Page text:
The education system as a whole has been burying that message for centuries. By the early 1900s, some child educators were proposing new methods of “pushing children to good behavior.” One method was called the “scorecard”, which was placed in the child’s house and gold stars or black marks were placed where it said: “Get up on time,” “Clean room,” “Write to Grandma,” and others tasks and duties (sound familiar?). Penalties or rewards were then awarded accordingly.
The science of parenting has become popular at this time and new experts and published theories have created a more dynamic and confusing environment for parents who are caught between listening to a pastor or following new parenting philosophies – many of them delivering conflicting messages about how a lot of permissiveness should be allowed towards how much discipline should be used. Some methods offered strict regiments to form eating habits, social tendencies, and sleeping habits; others pointed to “softer” ways of discipline, giving children more freedom.
In 1946, dr. Spock released the now famous parenting book, Baby and Child Care, which open with the rule, “You know more than you think you do,” and reassured parents across the country that disciplining a child is not an issue following the status quo commands. He encouraged parents to be reasonable, consistent, open and friendly with their children – not regulated or authoritative. “Children are driven from within themselves to grow, explore, experience, learn and build relationships with other people,” the latest issue of Baby and Child Care read. “So while trusting yourself, remember to trust your child as well.”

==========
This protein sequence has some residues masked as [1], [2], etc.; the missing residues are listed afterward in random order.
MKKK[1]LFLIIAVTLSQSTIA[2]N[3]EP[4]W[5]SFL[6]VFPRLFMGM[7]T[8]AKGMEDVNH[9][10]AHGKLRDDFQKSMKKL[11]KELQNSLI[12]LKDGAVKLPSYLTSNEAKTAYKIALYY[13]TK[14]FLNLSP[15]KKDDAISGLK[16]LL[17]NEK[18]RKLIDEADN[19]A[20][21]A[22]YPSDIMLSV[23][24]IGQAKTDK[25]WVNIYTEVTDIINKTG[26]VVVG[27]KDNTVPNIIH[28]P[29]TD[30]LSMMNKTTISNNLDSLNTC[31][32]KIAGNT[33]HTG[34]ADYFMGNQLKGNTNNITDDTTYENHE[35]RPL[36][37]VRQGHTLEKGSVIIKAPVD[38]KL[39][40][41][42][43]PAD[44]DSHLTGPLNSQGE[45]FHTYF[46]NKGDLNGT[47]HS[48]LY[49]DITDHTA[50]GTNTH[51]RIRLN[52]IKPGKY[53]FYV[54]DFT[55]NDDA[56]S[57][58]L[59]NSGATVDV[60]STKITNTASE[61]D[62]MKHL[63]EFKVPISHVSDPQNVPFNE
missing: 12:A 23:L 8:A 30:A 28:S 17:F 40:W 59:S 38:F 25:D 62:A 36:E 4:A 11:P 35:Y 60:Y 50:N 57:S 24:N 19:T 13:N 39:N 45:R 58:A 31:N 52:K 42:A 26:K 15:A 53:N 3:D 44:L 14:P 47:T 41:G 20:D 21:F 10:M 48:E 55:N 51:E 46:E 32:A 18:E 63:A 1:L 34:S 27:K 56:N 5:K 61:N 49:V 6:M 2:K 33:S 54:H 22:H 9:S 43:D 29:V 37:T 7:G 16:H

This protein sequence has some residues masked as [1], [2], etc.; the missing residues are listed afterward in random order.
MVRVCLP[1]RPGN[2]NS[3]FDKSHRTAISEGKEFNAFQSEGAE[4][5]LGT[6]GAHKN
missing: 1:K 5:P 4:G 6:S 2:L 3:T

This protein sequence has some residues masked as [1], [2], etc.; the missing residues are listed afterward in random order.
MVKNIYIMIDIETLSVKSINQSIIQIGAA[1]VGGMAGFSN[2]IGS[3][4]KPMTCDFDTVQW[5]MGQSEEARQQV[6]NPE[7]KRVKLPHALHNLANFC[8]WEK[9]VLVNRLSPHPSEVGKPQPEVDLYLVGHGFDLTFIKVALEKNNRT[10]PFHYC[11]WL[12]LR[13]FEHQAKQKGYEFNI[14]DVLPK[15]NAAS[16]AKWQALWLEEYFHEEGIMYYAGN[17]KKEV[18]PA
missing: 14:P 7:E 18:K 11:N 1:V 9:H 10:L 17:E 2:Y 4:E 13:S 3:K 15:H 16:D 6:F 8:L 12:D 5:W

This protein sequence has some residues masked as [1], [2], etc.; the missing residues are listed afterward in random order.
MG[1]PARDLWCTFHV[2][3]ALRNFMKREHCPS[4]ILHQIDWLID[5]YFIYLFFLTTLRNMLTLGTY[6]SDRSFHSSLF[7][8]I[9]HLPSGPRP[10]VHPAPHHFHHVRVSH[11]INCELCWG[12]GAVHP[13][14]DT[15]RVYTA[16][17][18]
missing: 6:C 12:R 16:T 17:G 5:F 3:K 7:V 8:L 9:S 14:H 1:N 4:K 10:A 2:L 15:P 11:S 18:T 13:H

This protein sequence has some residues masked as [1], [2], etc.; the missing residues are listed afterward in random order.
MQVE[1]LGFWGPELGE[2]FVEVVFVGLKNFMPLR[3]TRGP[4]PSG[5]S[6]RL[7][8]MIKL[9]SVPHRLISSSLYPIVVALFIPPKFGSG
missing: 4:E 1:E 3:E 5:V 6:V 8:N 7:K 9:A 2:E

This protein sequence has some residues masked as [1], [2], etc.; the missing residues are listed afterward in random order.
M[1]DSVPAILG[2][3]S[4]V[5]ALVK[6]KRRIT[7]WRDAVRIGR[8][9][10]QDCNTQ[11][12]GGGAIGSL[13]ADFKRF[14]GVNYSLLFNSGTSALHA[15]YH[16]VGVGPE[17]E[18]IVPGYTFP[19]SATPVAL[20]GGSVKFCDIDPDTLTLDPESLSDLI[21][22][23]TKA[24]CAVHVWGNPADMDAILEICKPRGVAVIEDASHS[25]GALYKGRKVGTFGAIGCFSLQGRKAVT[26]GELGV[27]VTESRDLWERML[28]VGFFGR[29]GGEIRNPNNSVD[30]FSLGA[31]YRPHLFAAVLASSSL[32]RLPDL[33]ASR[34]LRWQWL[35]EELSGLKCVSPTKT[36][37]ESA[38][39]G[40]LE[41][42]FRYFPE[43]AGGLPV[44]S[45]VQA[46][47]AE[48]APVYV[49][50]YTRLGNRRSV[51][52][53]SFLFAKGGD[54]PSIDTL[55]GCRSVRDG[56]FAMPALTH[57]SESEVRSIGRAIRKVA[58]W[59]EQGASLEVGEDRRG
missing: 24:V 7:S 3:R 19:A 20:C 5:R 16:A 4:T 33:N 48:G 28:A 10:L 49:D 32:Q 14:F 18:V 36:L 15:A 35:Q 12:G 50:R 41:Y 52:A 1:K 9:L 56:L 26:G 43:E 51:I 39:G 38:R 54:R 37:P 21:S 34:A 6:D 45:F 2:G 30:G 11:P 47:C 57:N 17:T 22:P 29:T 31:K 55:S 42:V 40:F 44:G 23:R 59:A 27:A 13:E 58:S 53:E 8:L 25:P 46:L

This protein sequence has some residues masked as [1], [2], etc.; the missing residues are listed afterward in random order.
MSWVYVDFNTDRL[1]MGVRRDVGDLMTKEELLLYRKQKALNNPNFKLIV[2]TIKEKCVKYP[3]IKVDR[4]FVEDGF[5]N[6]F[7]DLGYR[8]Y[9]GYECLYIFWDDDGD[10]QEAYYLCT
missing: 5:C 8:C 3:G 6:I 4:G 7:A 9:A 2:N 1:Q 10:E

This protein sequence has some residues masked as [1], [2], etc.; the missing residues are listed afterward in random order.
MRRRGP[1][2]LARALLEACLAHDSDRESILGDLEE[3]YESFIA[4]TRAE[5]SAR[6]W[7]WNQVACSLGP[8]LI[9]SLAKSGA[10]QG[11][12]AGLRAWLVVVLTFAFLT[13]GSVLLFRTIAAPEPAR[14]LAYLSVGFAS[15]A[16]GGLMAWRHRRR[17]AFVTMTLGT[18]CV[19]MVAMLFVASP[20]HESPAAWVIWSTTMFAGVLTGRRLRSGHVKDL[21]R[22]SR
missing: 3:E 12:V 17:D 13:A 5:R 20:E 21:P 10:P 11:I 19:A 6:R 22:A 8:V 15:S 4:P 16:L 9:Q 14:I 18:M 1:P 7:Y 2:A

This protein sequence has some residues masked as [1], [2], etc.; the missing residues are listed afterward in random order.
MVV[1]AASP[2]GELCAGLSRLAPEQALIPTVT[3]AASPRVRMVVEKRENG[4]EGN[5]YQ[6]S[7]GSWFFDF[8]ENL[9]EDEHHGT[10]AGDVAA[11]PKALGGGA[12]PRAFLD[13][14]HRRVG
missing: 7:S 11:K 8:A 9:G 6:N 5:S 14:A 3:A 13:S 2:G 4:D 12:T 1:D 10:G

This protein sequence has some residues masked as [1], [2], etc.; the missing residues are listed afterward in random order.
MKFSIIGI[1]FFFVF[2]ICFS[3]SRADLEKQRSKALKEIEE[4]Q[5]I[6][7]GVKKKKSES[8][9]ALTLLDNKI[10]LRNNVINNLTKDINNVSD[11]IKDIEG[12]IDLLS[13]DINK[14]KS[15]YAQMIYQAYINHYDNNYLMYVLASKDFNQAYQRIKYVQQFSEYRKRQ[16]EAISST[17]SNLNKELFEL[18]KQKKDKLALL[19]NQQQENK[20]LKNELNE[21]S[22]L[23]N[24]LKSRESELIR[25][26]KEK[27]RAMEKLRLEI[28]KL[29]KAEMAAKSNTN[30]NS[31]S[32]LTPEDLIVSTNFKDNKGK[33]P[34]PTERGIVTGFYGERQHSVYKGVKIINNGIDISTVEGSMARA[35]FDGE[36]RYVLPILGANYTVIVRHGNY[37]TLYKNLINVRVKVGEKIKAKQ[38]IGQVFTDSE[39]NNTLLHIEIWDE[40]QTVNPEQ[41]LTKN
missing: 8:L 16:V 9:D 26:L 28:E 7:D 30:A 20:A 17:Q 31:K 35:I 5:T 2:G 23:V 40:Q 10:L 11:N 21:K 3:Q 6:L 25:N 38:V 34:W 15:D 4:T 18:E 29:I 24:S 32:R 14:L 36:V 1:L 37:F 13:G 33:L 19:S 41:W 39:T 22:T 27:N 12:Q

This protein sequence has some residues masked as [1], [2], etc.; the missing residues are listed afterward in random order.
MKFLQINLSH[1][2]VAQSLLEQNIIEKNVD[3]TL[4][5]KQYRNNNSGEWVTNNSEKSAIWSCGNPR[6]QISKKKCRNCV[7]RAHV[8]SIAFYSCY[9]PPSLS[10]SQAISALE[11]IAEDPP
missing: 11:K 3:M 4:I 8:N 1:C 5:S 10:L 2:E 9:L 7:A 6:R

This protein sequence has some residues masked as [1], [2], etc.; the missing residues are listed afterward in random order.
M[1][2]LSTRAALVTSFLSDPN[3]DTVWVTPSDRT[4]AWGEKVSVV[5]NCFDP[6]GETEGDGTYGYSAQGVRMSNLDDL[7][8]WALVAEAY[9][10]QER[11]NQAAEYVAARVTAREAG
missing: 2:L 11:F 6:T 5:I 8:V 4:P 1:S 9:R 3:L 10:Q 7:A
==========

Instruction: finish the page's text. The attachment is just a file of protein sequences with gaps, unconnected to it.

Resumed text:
But as first-generation Spock babies turned into rebellious teens in the 1960s and 1970s, Dr. Spock’s ideas took a beating from the stricter, more regulated experts. Conservative psychologists like James Dobson encouraged authoritarian parenting styles, and a clear separation was drawn between parents who hit children and parents who did not hit.
To this day, the US shows a divided attitude towards spanking and corporal punishment. While domestic corporal punishment is illegal in more than 50 countries around the world, it is not the case in America, where 17 states still allow corporal punishment in their public schools.
Discipline is not by definition a bad thing. Studies have shown that the most effective way to promote healthy relationships with children and to give them the ability to learn and exercise self-control is through positive discipline. According to the book No more perfect children: Love your children for who they are, positive discipline is based on reducing the child’s frustrations and thus reducing misconduct rather than giving punishments. The “Golden Rule” is the guiding light with positive discipline – to encourage children to feel empowered, in control and good about themselves while also building a positive parent-child relationship. “You can not change who your child is,” says Sharon Silver, founder of Proactive parenting. “But you can make adjustments so that they have the opportunity to learn about who they are and to be the best version of themselves within the boundaries you set.”
Read more of Fatherly’s stories about discipline, punishment, and behavior.